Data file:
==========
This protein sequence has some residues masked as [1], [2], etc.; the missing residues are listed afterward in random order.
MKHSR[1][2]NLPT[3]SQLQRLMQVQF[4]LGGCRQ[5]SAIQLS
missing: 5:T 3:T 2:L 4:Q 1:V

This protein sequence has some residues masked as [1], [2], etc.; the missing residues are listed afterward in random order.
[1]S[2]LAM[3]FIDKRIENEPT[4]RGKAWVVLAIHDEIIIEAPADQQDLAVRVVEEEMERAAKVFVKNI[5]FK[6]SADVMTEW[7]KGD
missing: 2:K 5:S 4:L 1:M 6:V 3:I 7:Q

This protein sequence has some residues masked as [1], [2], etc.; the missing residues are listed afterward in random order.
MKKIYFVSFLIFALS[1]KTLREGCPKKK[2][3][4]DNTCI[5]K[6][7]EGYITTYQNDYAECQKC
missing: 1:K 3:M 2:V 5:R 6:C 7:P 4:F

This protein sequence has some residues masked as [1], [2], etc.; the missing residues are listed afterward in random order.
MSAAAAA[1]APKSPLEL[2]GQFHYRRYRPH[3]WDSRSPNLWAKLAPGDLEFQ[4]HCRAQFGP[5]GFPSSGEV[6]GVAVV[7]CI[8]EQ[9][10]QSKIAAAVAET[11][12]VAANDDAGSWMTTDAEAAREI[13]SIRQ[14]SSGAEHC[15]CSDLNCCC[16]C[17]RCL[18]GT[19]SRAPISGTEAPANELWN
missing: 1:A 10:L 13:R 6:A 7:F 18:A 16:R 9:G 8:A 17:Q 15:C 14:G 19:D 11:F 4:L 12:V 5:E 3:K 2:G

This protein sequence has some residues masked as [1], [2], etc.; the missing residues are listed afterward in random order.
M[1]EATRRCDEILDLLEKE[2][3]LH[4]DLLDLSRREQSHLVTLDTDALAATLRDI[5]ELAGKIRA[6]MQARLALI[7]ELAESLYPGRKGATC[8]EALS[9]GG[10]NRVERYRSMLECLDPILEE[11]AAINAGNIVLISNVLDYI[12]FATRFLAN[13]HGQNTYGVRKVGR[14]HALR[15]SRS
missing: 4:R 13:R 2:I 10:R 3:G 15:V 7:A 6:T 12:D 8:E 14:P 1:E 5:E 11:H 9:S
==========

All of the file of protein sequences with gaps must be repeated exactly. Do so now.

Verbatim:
This protein sequence has some residues masked as [1], [2], etc.; the missing residues are listed afterward in random order.
MKHSR[1][2]NLPT[3]SQLQRLMQVQF[4]LGGCRQ[5]SAIQLS
missing: 5:T 3:T 2:L 4:Q 1:V

This protein sequence has some residues masked as [1], [2], etc.; the missing residues are listed afterward in random order.
[1]S[2]LAM[3]FIDKRIENEPT[4]RGKAWVVLAIHDEIIIEAPADQQDLAVRVVEEEMERAAKVFVKNI[5]FK[6]SADVMTEW[7]KGD
missing: 2:K 5:S 4:L 1:M 6:V 3:I 7:Q

This protein sequence has some residues masked as [1], [2], etc.; the missing residues are listed afterward in random order.
MKKIYFVSFLIFALS[1]KTLREGCPKKK[2][3][4]DNTCI[5]K[6][7]EGYITTYQNDYAECQKC
missing: 1:K 3:M 2:V 5:R 6:C 7:P 4:F

This protein sequence has some residues masked as [1], [2], etc.; the missing residues are listed afterward in random order.
MSAAAAA[1]APKSPLEL[2]GQFHYRRYRPH[3]WDSRSPNLWAKLAPGDLEFQ[4]HCRAQFGP[5]GFPSSGEV[6]GVAVV[7]CI[8]EQ[9][10]QSKIAAAVAET[11][12]VAANDDAGSWMTTDAEAAREI[13]SIRQ[14]SSGAEHC[15]CSDLNCCC[16]C[17]RCL[18]GT[19]SRAPISGTEAPANELWN
missing: 1:A 10:L 13:R 6:A 7:F 18:A 16:R 9:G 8:A 17:Q 15:C 14:G 19:D 11:F 4:L 12:V 5:E 3:K 2:G

This protein sequence has some residues masked as [1], [2], etc.; the missing residues are listed afterward in random order.
M[1]EATRRCDEILDLLEKE[2][3]LH[4]DLLDLSRREQSHLVTLDTDALAATLRDI[5]ELAGKIRA[6]MQARLALI[7]ELAESLYPGRKGATC[8]EALS[9]GG[10]NRVERYRSMLECLDPILEE[11]AAINAGNIVLISNVLDYI[12]FATRFLAN[13]HGQNTYGVRKVGR[14]HALR[15]SRS
missing: 4:R 13:R 2:I 10:R 3:G 15:V 7:A 6:T 12:D 8:E 14:P 1:E 5:E 11:H 9:S